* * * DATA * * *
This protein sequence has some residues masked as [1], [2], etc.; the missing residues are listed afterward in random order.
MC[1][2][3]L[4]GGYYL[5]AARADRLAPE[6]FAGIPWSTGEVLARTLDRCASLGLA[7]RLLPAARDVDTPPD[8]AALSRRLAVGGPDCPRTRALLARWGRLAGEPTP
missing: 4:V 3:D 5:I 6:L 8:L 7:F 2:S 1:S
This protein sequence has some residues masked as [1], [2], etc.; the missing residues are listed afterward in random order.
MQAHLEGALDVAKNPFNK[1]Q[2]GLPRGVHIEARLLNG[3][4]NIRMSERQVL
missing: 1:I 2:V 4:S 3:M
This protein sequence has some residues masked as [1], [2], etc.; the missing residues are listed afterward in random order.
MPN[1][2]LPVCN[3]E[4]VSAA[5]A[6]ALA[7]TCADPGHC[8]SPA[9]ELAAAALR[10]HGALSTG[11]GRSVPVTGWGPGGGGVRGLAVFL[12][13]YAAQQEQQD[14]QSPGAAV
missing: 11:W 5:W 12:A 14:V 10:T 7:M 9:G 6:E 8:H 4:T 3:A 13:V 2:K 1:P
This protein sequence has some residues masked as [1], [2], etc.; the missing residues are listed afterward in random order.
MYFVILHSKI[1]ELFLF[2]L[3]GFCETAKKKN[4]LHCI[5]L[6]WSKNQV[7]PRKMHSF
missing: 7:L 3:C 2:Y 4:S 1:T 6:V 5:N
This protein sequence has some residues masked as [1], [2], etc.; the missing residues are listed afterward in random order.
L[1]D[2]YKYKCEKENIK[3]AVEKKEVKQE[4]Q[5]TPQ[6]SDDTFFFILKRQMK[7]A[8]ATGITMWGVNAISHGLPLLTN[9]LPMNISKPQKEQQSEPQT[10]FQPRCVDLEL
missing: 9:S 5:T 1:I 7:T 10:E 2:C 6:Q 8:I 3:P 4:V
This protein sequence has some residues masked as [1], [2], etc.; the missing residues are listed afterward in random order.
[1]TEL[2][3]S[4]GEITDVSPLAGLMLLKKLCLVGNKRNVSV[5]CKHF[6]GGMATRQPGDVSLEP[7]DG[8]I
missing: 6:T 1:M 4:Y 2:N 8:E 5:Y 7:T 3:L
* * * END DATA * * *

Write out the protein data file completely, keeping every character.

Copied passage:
This protein sequence has some residues masked as [1], [2], etc.; the missing residues are listed afterward in random order.
MC[1][2][3]L[4]GGYYL[5]AARADRLAPE[6]FAGIPWSTGEVLARTLDRCASLGLA[7]RLLPAARDVDTPPD[8]AALSRRLAVGGPDCPRTRALLARWGRLAGEPTP
missing: 4:V 3:D 5:I 6:L 8:L 7:F 2:S 1:S
This protein sequence has some residues masked as [1], [2], etc.; the missing residues are listed afterward in random order.
MQAHLEGALDVAKNPFNK[1]Q[2]GLPRGVHIEARLLNG[3][4]NIRMSERQVL
missing: 1:I 2:V 4:S 3:M
This protein sequence has some residues masked as [1], [2], etc.; the missing residues are listed afterward in random order.
MPN[1][2]LPVCN[3]E[4]VSAA[5]A[6]ALA[7]TCADPGHC[8]SPA[9]ELAAAALR[10]HGALSTG[11]GRSVPVTGWGPGGGGVRGLAVFL[12][13]YAAQQEQQD[14]QSPGAAV
missing: 11:W 5:W 12:A 14:V 10:T 7:M 9:G 6:E 8:H 4:T 3:A 13:V 2:K 1:P
This protein sequence has some residues masked as [1], [2], etc.; the missing residues are listed afterward in random order.
MYFVILHSKI[1]ELFLF[2]L[3]GFCETAKKKN[4]LHCI[5]L[6]WSKNQV[7]PRKMHSF
missing: 7:L 3:C 2:Y 4:S 1:T 6:V 5:N
This protein sequence has some residues masked as [1], [2], etc.; the missing residues are listed afterward in random order.
L[1]D[2]YKYKCEKENIK[3]AVEKKEVKQE[4]Q[5]TPQ[6]SDDTFFFILKRQMK[7]A[8]ATGITMWGVNAISHGLPLLTN[9]LPMNISKPQKEQQSEPQT[10]FQPRCVDLEL
missing: 9:S 5:T 1:I 7:T 10:E 2:C 6:Q 8:I 3:P 4:V
This protein sequence has some residues masked as [1], [2], etc.; the missing residues are listed afterward in random order.
[1]TEL[2][3]S[4]GEITDVSPLAGLMLLKKLCLVGNKRNVSV[5]CKHF[6]GGMATRQPGDVSLEP[7]DG[8]I
missing: 6:T 1:M 4:Y 2:N 8:E 5:Y 7:T 3:L